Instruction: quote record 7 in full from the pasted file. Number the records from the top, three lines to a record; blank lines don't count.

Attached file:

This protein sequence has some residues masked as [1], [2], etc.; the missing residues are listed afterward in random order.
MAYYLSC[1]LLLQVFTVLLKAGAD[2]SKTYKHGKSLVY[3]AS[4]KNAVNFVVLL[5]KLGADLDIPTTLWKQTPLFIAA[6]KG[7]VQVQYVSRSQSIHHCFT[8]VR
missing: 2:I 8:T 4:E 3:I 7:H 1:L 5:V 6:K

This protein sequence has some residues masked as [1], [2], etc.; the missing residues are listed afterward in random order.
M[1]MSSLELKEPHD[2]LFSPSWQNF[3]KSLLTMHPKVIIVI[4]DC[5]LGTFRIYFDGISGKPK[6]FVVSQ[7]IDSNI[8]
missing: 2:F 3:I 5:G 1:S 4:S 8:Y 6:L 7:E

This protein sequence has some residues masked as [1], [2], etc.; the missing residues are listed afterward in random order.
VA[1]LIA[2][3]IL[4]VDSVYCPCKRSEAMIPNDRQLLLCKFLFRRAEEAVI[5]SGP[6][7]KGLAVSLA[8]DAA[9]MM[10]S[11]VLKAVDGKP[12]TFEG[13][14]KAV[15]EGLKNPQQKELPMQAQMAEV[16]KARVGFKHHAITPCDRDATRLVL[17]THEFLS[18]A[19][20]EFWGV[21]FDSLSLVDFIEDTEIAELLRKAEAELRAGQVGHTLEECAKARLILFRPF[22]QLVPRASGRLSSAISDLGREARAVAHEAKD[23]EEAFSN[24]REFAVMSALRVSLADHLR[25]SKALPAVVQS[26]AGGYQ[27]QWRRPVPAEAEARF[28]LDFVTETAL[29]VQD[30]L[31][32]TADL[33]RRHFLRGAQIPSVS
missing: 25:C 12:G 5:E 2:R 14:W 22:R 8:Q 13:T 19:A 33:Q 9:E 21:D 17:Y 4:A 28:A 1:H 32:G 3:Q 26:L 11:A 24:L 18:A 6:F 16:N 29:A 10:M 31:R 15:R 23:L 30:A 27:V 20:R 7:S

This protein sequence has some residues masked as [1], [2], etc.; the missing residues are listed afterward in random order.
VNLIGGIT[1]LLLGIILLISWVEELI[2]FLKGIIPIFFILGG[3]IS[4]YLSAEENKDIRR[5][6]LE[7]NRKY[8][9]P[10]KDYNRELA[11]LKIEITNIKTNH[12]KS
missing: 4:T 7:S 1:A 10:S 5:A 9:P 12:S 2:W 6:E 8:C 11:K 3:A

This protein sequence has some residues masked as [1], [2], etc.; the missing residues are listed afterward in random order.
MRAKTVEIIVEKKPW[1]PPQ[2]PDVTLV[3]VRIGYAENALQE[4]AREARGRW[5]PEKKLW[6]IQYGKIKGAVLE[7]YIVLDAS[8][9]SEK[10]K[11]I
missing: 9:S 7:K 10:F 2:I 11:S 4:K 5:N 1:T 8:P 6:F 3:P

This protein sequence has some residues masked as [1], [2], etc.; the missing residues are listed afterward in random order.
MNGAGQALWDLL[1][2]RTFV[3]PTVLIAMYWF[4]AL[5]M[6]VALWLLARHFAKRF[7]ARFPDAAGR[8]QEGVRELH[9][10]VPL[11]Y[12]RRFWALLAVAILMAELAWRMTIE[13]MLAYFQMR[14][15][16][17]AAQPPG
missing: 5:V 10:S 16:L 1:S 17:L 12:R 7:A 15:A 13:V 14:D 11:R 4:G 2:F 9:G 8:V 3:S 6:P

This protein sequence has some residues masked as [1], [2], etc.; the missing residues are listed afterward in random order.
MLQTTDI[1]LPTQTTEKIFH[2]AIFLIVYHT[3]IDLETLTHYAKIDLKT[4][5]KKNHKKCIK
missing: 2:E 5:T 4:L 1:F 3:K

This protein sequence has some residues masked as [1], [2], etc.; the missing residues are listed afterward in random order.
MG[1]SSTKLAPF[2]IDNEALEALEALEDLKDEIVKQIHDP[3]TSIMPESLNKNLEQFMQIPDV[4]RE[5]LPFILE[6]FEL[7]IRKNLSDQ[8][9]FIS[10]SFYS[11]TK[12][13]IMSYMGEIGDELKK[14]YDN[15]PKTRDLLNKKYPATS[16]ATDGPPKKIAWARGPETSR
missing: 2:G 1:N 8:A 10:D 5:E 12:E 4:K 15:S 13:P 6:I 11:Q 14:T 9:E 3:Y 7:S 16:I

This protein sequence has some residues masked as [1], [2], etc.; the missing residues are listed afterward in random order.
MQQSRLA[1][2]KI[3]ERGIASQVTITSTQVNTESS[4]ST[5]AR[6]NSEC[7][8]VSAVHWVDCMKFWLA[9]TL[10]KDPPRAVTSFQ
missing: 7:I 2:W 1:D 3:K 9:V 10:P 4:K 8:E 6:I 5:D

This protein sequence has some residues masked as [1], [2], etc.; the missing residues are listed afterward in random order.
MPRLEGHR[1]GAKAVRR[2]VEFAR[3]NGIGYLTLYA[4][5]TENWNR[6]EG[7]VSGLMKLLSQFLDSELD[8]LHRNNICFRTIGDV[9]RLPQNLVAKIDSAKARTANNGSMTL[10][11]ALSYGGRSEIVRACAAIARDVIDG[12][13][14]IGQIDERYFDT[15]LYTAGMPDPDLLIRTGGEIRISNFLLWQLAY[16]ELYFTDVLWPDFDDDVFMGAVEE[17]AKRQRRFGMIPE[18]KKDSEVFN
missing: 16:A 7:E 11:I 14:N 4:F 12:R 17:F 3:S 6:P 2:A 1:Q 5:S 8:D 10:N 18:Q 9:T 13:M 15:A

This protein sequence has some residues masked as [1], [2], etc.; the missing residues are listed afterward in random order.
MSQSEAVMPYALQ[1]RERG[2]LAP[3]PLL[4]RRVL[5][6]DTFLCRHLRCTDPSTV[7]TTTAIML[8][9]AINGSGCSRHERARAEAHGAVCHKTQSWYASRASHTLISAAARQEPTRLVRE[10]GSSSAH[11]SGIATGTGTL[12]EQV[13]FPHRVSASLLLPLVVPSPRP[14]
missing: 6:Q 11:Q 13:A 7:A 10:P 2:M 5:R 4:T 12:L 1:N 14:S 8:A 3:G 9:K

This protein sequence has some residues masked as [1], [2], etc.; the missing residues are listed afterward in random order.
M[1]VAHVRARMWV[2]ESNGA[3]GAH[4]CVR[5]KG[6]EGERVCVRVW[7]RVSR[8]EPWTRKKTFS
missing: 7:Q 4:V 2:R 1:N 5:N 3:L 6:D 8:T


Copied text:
This protein sequence has some residues masked as [1], [2], etc.; the missing residues are listed afterward in random order.
MLQTTDI[1]LPTQTTEKIFH[2]AIFLIVYHT[3]IDLETLTHYAKIDLKT[4][5]KKNHKKCIK
missing: 2:E 5:T 4:L 1:F 3:K